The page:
Peter Capitano has led a full life. The jovial, loquacious physical ed teacher retired two years ago from Iselin's , where by all accounts he was a popular teacher. Now he's running for the , and he's got few regrets.
One of them, though, is a handwritten letter he sent out, looking for support in his Board of Ed run.
The contents of the letter cost him his place on a three-man slate of candidates running for three spots in this year's BOE race.
"Yeah, that was a mistake," Capitano said of the letter. Pete, as he's known to his many friends, sent the letter to Woodbridge resident Tom Maras, asking for his support.
Maras, who ran for the BOE himself last year, brought the letter to the attention of the board and public, and it caused a firestorm.
"[Maras] ran to the superintendent [John Crowe], he handed it out at a board meeting. It caused all kind of problems," Capitano said.
'Get out' of the race
In the letter, Capitano did more than just ask for Maras' help in his BOE run. He predicts that two current board members running for reelection, Lawrence Miloscia and Judy Leidner, will both "get out" of the race if they get certain perks.
Miloscia "is looking for a watchmen's job in the town garage. If he gets it, he will get out of the race," Capitano wrote. He also refers to Leidner's husband, who is on the Woodbridge police department.
Leidner "is looking for her husband to get a promotion from sergeant to lieutenant in the Police Department before he retires for his pension. If he gets it, she will get out," he wrote.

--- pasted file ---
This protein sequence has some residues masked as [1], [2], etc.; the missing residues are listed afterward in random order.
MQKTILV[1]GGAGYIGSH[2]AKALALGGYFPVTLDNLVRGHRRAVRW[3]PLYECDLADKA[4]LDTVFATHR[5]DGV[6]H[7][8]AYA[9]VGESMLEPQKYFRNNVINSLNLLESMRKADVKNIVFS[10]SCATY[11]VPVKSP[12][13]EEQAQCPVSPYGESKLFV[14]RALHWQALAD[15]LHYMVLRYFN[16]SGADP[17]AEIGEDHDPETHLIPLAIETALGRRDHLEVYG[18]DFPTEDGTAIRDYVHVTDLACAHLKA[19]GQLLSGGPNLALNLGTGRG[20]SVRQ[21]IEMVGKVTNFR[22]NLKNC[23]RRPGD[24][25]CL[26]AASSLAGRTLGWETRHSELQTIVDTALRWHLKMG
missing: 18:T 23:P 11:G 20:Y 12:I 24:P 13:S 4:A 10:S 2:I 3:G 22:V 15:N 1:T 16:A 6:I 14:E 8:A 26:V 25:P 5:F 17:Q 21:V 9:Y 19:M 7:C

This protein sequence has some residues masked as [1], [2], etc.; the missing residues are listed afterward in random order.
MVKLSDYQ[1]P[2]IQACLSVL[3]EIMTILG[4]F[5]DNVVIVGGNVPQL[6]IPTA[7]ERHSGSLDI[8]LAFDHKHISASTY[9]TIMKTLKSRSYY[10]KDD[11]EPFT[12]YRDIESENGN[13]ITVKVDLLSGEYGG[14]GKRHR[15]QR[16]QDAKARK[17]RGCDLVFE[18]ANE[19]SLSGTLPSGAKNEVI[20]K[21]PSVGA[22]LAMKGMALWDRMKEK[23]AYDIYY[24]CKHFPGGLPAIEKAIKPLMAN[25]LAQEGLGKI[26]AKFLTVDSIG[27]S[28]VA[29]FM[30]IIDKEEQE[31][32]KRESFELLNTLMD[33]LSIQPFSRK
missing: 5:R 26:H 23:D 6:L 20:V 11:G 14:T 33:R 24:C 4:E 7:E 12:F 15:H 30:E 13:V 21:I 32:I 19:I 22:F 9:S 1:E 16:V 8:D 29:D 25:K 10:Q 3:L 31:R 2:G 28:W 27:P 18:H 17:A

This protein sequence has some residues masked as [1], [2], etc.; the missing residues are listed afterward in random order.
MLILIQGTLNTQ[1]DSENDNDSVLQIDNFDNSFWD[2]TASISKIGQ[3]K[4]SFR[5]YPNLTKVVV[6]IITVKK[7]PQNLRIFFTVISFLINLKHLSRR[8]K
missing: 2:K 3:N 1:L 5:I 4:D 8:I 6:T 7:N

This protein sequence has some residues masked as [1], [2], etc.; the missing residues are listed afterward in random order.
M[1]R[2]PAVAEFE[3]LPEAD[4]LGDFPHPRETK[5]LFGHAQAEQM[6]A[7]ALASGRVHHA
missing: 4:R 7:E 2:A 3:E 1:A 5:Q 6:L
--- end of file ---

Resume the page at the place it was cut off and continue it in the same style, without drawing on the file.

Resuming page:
"I had no end of grief because of that letter," Capitano said, adding that if he ever wrote such a letter again, he'd type it - presumably so he'd have plausible deniability.
Neither Miloscia nor Leidner could be reached for comment.
The 'green light' to run
Capitano, who was going to run for the Board last year, dropped off at the last minute. In the undated letter, he writes that this time, he "got the green light" to run.
That's because last year, he was worried about his son, who holds a tradesman position in the school district.
Capitano was told "not to run"; if he didn't, he said, his son's job might be imperiled.
Peter Capitano Jr., his father said proudly, has been working as a carpenter in the district for 24 years. His last salary was reported at approximately $81,000.
Would his son be fired if Capitano didn't play ball?
"No, but they would just eliminate his position," he said.
Capitano at first wouldn't say exactly who gave him the 'green light' for a run this year, or who told him he couldn't run last year.
"I can't say that. You don't know what these people will do to you," he said, his voice in a panic. "The Democratic organization, the Democrats...I'm not saying who. You can guess who."
Mayor John McCormac, Capitano said, "was all upset with me because of that letter. He didn't like it. He was mad at me."
Right after the letter came out, Capitano said he was forced off the ticket that included incumbent BOE member Ezio Tamburello and Daniel Harris, a legislative aide who works for Assemblyman Craig Coughlin - who in turn serves as the Woodbridge Council's attorney.
McCormac didn't return repeated calls for comment.
'They can make you do anything'
Capitano is popular in Iselin. He doesn't think that the fallout from the letter, or him being dropped from the three-man team, will affect his chances of winning in November.
"I got a little bit of an edge because I have a school background. A lot of people know me," he said, adding he'd be out stumping for support before the first week in September was out.
The only reason he had held off was because he was waiting for the deadline to pass in which he could voluntarily take his name off the ballot.
Why was that an issue?
"You don't know these people," Capitano said, referring to the same folks he feared might put his son's BOE job in jeopardy. "They can make you do anything.
"If I wait 'til it's past the deadline, then they can't force me off the ballot."